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*** A Compilation of Risk Assessment Tools In Use Today ***
Risk Assessment Screening Tools in use today; 2005. If the author's name is preceded by "**-" then we don't have any further information about that tool, excepting what is shown in the comments area. Clicking on a "**-" name will return you to this page! Should anyone be able to point us to other tools, please contact us with those links to include in this list.
|Screening Tool:||Authored by:||Comments:|
Abel Screening, Inc.||
(Abel Assessment for Sexual Interest™). (For Juveniles)
The AASI™ is an empirically validated assessment measure for the evaluation of sex offenders that consists of a measure of visual reaction time (VRT) and a questionnaire. The questionnaire is designed to assess sexual interest in 21 problematic sexual behaviors, including pedophilia (i.e., sexual abuse of a child). The questionnaire is divided into four sections. Section I contains items that inquire about the respondent’s demographics, social relationships as a teenager, past sexual abuse and sexual coercion of the respondent, child molestation related cognitive distortions, sexual attraction, sexual fantasies, and masturbation. Section II contains five items that assess the respondent’s subjective appraisal of his social skills and of the role of alcohol and pornography in his sexual behavior. Section III gathers information about the following 21 sexual behaviors: exhibitionism, public masturbation, fetishism, frotteurism, voyeurism, zoophilia, telephone scatologia (obscene phone calls and letters), necrophilia, sexual masochism, coprophilia, adult-child sexual contact (the respondent as the perpetrator), coercive sexual behavior (rape), sexual sadism, transvestic fetishism, professional sexual misconduct, sex with prostitutes, sexual affairs, sex with strangers, use of pornography, calling telephone sexlines, and gender identity dysphoria (transsexualism). Section IV includes items that ask respondents to rate each of the 21 sexual behaviors described in Section III on how sexually arousing it is, amount of sexual fantasy, and legal history (i.e., convictions, arrests, or accusations). The last 20 items of Section IV represent a measure of social desirability.|
A California court has rejected this test: US -v- Birdsbill, No. 03-30204 (9th Cir. May 4, 2004 Unpublished), reasons: (1) the AASI test is a psychological instrument to be used for treatment, not for diagnostic purposes, and it is not designed to assess the tendency of a person to abuse children sexually; (2) Dr. Abel did not use a control group and it is unclear how or whether the test ferrets out "fakers"; (3) the test has not been subject to adequate peer review because Dr. Abel has proprietary rights over the test and has not shared his formula with other scientists (and those who have tried to assess the test's validity have come up with dubious and inconsistent results); (4) the potential error rate "varies from poor ... to appalling," which makes it an unreliable instrument; and (5) the relevant scientific community does not generally accept the AASI test as a diagnostic test for pedophilia.
Worling & Curwen, 2001.||
(Estimate of Risk of Adolescent Sexual Offence Recidivism) (ERASOR) (For Juveniles Only) This scheme is designed for use with adolescents to determine their risk of sexual re-offence. It uses both static and dynamic factors that are empirically linked to sex offending: Historical sexual assaults; Sexual interests, Attitudes and behaviours; Psychosocial functioning; Family/Environmental functioning; and Treatment. //// ERASOR: is a 25-item empirically guided risk instrument designed to assess risk for sexual recidivism in 12 to 18 year old youth who have previously committed a sexual assault.|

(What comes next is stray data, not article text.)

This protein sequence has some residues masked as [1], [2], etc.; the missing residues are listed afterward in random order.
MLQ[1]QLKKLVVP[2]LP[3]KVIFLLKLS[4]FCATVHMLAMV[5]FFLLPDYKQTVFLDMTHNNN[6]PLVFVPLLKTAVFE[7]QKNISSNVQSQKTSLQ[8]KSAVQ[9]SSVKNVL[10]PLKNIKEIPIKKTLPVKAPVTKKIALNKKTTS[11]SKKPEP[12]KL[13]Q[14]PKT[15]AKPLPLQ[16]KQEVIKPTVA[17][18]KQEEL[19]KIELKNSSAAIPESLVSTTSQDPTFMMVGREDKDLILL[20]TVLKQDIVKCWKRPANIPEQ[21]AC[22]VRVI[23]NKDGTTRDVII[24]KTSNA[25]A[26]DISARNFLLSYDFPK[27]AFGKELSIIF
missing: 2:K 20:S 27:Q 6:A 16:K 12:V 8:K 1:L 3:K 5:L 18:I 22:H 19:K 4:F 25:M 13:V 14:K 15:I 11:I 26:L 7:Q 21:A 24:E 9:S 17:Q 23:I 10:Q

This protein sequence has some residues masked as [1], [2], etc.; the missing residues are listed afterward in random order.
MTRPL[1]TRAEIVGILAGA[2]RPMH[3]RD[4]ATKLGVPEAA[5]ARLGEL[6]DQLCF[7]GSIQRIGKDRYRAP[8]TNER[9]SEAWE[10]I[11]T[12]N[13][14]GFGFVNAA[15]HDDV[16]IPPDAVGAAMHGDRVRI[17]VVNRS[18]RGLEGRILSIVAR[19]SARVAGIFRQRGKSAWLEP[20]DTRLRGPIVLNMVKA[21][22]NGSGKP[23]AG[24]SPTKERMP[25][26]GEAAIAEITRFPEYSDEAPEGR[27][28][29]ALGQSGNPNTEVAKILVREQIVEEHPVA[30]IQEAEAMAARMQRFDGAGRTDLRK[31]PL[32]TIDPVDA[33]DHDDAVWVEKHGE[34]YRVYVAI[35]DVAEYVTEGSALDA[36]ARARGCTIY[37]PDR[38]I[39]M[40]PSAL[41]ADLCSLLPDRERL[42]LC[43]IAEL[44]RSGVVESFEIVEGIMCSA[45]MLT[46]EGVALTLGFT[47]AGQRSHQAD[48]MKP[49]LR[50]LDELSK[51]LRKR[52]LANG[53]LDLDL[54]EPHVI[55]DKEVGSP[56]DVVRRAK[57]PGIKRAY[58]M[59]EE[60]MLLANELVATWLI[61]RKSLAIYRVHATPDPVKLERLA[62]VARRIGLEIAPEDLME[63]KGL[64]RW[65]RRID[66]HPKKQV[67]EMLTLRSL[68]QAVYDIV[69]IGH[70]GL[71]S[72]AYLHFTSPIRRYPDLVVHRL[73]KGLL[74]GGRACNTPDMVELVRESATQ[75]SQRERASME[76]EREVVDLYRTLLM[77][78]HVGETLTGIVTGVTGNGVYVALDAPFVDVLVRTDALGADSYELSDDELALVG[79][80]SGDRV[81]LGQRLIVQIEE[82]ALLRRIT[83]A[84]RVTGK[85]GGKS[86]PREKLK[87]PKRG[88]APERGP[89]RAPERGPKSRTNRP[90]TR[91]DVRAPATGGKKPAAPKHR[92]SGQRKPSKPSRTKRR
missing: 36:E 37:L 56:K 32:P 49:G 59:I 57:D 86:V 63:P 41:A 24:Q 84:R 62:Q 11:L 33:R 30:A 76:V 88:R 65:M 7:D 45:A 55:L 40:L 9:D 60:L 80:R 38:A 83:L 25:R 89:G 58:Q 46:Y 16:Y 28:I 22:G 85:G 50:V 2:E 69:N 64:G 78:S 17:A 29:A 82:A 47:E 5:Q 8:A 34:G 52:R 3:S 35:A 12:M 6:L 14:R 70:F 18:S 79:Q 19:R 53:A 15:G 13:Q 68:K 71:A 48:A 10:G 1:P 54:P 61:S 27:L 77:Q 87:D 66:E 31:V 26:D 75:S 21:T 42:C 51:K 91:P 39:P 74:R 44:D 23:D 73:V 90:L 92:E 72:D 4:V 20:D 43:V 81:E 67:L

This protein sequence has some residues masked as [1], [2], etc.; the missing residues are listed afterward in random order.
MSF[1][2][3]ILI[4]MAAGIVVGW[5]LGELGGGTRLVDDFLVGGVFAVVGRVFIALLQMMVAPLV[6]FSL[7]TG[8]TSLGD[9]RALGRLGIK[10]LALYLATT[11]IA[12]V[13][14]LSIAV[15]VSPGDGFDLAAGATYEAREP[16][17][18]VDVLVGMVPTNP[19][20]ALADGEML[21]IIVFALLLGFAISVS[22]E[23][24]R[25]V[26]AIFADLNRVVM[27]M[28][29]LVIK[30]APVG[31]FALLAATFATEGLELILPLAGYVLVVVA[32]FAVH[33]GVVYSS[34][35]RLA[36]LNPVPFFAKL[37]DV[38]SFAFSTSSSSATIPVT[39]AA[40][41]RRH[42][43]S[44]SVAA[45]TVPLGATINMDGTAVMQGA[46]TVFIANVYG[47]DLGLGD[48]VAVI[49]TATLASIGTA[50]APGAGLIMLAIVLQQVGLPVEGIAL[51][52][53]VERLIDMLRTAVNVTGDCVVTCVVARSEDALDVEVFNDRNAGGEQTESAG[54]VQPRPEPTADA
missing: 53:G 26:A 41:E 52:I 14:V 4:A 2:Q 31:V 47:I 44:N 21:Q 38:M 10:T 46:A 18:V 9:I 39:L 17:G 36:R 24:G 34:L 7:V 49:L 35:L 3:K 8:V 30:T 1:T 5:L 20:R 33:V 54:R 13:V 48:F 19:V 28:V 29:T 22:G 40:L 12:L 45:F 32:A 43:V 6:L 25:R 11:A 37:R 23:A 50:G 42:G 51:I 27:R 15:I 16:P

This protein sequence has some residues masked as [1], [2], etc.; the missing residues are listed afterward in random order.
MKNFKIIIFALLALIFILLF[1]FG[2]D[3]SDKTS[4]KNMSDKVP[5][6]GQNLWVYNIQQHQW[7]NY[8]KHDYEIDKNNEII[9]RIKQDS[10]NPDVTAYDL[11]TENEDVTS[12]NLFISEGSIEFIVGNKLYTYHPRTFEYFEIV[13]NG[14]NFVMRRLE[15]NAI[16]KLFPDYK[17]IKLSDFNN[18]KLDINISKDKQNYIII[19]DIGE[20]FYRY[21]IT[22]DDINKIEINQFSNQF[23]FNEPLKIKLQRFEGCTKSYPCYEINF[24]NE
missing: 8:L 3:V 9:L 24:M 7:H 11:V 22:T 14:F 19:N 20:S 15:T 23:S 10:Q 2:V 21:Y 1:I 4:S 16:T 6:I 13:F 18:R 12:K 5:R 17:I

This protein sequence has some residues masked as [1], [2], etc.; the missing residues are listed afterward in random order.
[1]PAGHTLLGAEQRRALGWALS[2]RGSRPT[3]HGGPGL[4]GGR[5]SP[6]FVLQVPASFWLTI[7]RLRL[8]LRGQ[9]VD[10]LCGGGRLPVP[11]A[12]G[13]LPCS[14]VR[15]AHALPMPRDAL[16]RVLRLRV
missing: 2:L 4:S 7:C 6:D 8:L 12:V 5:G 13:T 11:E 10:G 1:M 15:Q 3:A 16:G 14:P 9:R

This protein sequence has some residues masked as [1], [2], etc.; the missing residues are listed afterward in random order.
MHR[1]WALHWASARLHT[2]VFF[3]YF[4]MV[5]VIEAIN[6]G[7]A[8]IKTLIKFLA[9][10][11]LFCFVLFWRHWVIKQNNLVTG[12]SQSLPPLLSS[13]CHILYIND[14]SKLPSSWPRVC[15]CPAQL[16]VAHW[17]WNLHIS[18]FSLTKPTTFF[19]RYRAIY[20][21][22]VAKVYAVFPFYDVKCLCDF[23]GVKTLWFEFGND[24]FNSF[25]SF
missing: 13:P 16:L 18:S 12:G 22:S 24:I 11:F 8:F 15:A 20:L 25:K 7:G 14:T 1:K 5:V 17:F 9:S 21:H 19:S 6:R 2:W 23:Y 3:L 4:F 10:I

Webster, Douglas, Eaves, Derek & Hart 1997.||
(Historical Clinical and Risk Management). (For Adults Only) Identify presence/absence of violence risk factors for adults. The HCR-20 is a 20-item checklist to assess the risk for future violent behavior in criminal and psychiatric populations. Items were chosen based on a comprehensive review of the literature and input from experienced forensic clinicians. The HCR-20 includes variables which capture relevant past, present, and future considerations and should be regarded as an important first step in the risk assessment process.|
Violence is defined as "actual, attempted, or threatened harm to a person or persons." The professional who completes the HCR-20 Coding Sheet must first determine the presence or absence of each of the 20 risk factors according to three levels of certainty (i.e., Absent, Possibly Present, Definitely Present). In some settings, responsibility for the assessment may be divided among several different professionals. The 20 items are divided into three sections: 10 Historical Items (previous violence, age at first violent offense, family and vocational background, etc.); 5 Clinical Items (current symptomatology and psychosocial adjustment); 5 Risk Management Items (release and treatment plan, necessary services and support).
Jan De Houwer, Belgium....||(Implicit Association Test.) The IAT as a tool for studying dysfunctional associations in psychpathology: strengths and limitations.|
Stetson School, Barre, Mass....||(Interim Modified Risk Assessment Tool.) The IM-RAT is designed for re-evaluation over time, or as an on-going measure of assessment during treatment, and largely is a measure of dynamic factors, or responsiveness to treatment.The current version is the V2 (second) version.|
Prentky, Righthand, 2000.||(Juvenile Sex Offender Assessment Protocol II.) The J-SOAP-II is a 26 item checklist to aid in the review of risk factors associated with sexual and criminal offending. Designed for boys ages 12-18 years old. The J-SOAP-II may also be used for nonadjucdicated youth with a history of sexually coercive behavior.|
Stetson School, Barre, Mass.....||(Juvenile Risk Assessment Tool) (For Juveniles Only) The J-RAT is designed and intended to be used for the initial assessment of juvenile sexual offenders, assessing both static (historical) and dynamic (susceptibe to change, treatment-responsive, or criminogenic) variables. We have recently (10/26/01) modified the J-RAT, which now has the designation V2.|